Let’s get down to specifics – here’s what you should and shouldn’t eat while on a ketogenic diet to be as successful as possible.
Keto Friendly Foods
If you’re looking to stay keto – try to focus on eating as much of these foods as possible:
- High-quality protein – high quality protein will help with satiety and make for a good baseline of your diet.
- High-quality fats – avocados, butter, olive oils and more
- Fish + Seafood – Great sources of protein and omega 3s
- Eggs – Eggs are a great source of fat and proteins.
- Vegetables – While vegetables are almost always a great choice – be careful to watch your carbohydrate count with them.
- Some fruit – Be careful about what sorts of fruits you eat while keto. High sugar fruits (bananas, mangos, etc) can cause blood sugar spikes and knock you out of ketosis. Stick with low sugar alternatives like berries.
- Nuts and seeds – these are a great source of fats but you can easily eat too many and put yourself in a calorie surplus. Enjoy these, but be careful on consumption.
- Natural oils – mostly the liquid version of the fats listed above.
Foods to Avoid on the Keto Diet
Similarly, you’re going to want to avoid these on keto:
- Grains – breads, pasta, bagels and other carb-heavy foods.
- Processed Dairy – Most processed dairy is high in lactose which can cause blood sugar spikes. If you’re going to consume dairy, make sure it’s as unprocessed as possible and full-fat to help you stay in ketosis.
- Sugar – Sugar will knock you right out of ketosis very quickly – so limit this to natural sugars if at all possible.
- Starches – pasta, rice, and high starch foods like potatoes
- Processed foods – any other
- Desserts – Cakes, cookies, snacks, and candy.
- Alcohol – Pretty much all alcohol except for tequila or vodka.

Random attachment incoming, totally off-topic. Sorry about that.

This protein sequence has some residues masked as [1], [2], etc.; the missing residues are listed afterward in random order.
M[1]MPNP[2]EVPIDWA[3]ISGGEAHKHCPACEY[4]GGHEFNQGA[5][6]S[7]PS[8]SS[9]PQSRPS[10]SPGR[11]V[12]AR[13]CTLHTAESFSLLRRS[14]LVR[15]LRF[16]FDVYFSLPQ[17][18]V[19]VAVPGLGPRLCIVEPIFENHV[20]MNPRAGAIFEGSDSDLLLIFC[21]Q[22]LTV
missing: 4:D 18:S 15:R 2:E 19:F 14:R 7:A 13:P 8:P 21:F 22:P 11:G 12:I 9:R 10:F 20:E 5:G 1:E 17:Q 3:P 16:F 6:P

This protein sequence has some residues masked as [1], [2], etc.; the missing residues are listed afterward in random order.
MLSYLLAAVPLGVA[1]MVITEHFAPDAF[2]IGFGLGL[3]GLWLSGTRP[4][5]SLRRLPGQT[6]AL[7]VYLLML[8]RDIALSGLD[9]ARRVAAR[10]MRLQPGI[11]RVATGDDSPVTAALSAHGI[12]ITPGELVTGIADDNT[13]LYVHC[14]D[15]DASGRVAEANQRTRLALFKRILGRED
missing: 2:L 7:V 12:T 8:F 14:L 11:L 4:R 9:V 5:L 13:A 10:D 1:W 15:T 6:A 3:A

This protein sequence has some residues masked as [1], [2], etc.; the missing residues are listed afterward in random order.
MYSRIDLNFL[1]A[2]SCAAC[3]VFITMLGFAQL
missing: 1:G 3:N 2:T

Who The Keto Diet Is For
The keto diets we offer are primarily for people who are focused on weight loss, but there are a wide array of advocates.
Keto Diet Plans For Weight Loss
First up – weight loss. This is clearly obvious and one of the main selling points. The entire goal here is that if you reduce overall carbohydrate consumption – you have less carbohydrate excess and won’t store that as fat on your body. Then, if you’re working out and burn more than the total calories you consume – instead of relying on carbohydrates – your body will burn fat off your body.
Keto Diet Plans for Diabetics
Diabetic patients also seem to have success with keto as it can help stabilize . Also, because type II diabetes is a result of low insulin sensitivity, but going keto, losing weight and improving insulin sensitivity – there are some studies that show that people reducing their need for diabetic medications after seeing success on the keto diet.
Keto Diet Plans for Fasting
People who are interested in autophagy through fasting also find success on the keto diet. Through autophagy, the body can actually reduce harmful cells and tissues as the body goes through starvation mode. Think of this as “spring cleaning” for the cells. There is some studies that show this is helpful in cancer patients by consuming harmful tumors in the autophagy process.
There are some studies that have shown that keto is well-suited for epilepsy patients and has helped reduce incidents.
So who should avoid the keto diet? We always advocate for experimenting with what works for you and discussing with your doctor, but you may want to avoid keto if you fall into these categories